I’ve racked up four diagnoses over the years. Clinical depression (I say clinical so it feels a little more credible), anxiety, anorexia nervosa, and body dysmorphic disorder. It’s weird to write them out so casually, like a grocery list or something – like it’s that easy to just spout off these things that have so drastically changed my life.
People often ask me why I have these, how they started. I think it’s an attempt to understand me and I appreciate that, but it’s the most difficult question because it’s terrifying to remember I had no control in this. All that to say - I think I’ve tracked it down to sixth grade. Shit apparently hit the fan in sixth grade. I was a mess of trauma. It’s likely that that’s when everything began to develop, when I began to lose all the weight and light and hope. I separated myself from friends, boyfriends, family, everything. I lost the will to live. Anxiety and depression ruled me and I couldn’t figure out how to stop it other than ending my life. But even that seemed overwhelming. How does someone do that?
I remember waking up on a spring morning and I didn’t feel right. I had spent the night working off the little number of calories I’d eaten the day before and I was dizzy and nauseous. I walked out of my bedroom to the landing and blacked out. When I opened my eyes, I was on the floor vomiting. A week later, I started treatment for anorexia.
It’s been a little over ten years since then and I have been through the gambit of ups and downs in my recovery. Just last year, I was hospitalized for attempting suicide.
It took a lot to come to the realization that I am sick; I have an illness – or rather, I have several illnesses. I don’t know if they’re curable, but they are manageable. The first time I received treatment, I was coerced into it. While it did keep me alive, I was far from understanding the gravity of recovery. I currently have the best treatment team I have ever had and I am so grateful for the people who walk alongside me, professionals and friends alike. It wasn’t until I genuinely opened myself up to the type of help that I needed that I actually started to understand what I needed, and that it was okay to need something at all.
It’s hard to imagine life without all of my illnesses. To live without eating disorder thoughts is like trying to imagine living without gravity. I’ve been living and responding and reacting this way for more than half of my life. It makes sense that recovery, making the choice to change that, would be so difficult. My life is a daily fight sometimes. Anorexia is a bitch. I’ll be honest – I’m in the midst of an intense relapse and it’s exhausting to battle the thoughts I have during every moment of every day. It’s even more exhausting to step away from them, have compassion with myself, and let them pass. Again, it’s starting to make sense that it would be this difficult to change all of that. And that’s okay. It will come.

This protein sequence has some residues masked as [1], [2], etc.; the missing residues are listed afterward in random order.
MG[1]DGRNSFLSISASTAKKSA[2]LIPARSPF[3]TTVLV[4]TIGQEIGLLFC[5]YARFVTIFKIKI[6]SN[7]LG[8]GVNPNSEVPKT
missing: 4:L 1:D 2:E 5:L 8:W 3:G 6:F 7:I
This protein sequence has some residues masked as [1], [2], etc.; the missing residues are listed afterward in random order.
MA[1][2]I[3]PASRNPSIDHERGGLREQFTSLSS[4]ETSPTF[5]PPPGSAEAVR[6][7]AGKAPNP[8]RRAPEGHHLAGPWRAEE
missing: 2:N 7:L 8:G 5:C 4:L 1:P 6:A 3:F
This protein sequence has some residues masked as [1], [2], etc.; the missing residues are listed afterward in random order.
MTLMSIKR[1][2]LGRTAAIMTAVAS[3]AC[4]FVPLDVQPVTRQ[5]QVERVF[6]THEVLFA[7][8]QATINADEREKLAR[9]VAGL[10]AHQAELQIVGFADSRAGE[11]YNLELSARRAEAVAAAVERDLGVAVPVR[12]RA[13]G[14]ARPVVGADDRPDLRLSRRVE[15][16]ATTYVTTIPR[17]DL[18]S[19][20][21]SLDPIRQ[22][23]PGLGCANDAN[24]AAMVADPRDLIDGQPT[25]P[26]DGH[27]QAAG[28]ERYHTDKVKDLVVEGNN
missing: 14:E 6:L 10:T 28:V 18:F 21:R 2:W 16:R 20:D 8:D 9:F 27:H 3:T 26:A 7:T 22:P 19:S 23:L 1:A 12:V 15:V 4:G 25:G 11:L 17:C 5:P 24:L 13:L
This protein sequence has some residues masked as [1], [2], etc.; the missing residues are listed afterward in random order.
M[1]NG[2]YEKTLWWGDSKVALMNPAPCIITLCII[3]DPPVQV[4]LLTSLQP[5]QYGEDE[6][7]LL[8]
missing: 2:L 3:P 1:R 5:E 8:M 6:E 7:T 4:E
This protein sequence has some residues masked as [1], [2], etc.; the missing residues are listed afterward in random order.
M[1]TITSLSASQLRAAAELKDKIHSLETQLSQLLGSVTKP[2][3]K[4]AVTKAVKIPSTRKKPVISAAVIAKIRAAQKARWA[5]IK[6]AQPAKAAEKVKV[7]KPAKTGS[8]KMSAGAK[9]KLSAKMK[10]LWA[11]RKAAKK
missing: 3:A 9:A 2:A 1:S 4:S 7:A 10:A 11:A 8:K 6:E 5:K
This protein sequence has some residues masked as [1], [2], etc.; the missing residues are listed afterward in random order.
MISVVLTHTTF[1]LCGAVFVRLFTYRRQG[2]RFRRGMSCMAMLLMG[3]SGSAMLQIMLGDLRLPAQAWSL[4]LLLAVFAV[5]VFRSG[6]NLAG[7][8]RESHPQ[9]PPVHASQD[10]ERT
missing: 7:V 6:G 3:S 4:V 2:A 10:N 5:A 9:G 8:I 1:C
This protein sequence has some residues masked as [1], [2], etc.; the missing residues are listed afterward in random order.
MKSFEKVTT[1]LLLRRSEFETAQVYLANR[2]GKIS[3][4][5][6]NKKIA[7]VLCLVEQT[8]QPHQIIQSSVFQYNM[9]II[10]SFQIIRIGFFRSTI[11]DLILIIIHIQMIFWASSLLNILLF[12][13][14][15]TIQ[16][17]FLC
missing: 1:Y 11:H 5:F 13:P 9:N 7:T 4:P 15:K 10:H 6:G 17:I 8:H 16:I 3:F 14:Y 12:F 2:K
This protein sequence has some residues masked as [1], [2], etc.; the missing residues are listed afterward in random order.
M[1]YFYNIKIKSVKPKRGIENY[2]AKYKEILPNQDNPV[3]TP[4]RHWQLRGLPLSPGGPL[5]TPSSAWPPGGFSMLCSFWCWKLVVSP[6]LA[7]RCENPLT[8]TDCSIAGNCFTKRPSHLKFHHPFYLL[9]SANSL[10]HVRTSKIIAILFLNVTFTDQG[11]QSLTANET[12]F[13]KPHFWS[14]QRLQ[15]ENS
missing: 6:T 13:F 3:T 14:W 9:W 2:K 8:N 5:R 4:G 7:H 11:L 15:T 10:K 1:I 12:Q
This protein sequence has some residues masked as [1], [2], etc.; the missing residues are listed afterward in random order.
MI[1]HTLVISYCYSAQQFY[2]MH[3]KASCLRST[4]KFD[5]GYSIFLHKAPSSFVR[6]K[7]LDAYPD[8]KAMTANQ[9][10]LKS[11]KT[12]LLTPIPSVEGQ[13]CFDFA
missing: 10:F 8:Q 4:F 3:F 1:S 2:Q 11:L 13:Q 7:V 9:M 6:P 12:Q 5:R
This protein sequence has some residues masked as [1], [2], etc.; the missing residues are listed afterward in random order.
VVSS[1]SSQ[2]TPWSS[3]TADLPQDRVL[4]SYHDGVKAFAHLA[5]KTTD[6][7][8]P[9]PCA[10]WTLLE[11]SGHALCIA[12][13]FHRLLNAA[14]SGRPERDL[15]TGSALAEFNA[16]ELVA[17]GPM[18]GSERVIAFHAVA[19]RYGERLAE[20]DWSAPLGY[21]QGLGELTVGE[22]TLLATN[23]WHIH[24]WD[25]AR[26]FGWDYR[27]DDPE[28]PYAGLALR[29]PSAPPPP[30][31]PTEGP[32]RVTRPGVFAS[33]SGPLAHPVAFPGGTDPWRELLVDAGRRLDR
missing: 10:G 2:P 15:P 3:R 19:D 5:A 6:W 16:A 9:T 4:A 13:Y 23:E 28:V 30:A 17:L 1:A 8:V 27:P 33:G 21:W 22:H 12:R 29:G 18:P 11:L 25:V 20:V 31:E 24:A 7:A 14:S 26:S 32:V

There are so many things that I want people to learn and know and understand about mental illness. There are still so many unbounding stigmas surrounding it, it’s almost as overwhelming as recovery. Mental health is just that: health. Mental illness, then, is not a weakness. It’s not an excuse. It’s not a movie plot. It’s not a villain. If you’re physically sick, you see a doctor for treatment and you heal. You take care of yourself – at least I hope you do. I recognize that we have a long way to go when it comes to seeing mental health as an important part of our full health. I recognize that our society has made large strides, but it’s a strangely unclear journey. So I’ll say this. If you’re struggling, if you feel like you’re not okay, that’s okay. There are people, me included, that are with you – not here for you, not behind or in front of you, but with you. There are people with compassionate, gentle hearts that want to walk with you on this path.
And for everyone that has someone they love with a mental illness: You might not understand. You might not be able to make sense of the actions we take. You might get frustrated and angry because it doesn’t make sense. What we’re going through will probably never make sense. We know that and it’s frustrating for us too. We don’t expect you to get it, but we would love for you to try. Ask questions. Seek understanding. Come from a place of honesty and vulnerability. I know it’s a lot to ask, but it’s not impossible. We know that you care and you just want to try to do your best. Thank you.
I am not owned by my many illnesses. Sometimes I’m even thankful. These awful things that try to claim my life have given me the opportunity to live my wildest dreams. This year alone, I’ve been able to share my story in places I never thought I would be able to. I’ve written for TWLOHA.com and theheartmag and Hello Giggles – dreams I’d had for a long time. I think it’s just the beginning. My struggle isn’t unique, but my voice is and so long as someone needs to hear it, I will continue to use it.
#dontcallmecrazy. My name is Lauren and I have #clinicaldepression, #anxiety, #anorexianervosa, and #bodydysmorphicdisorder, but it does not have me.
- Lauren Penna, 2018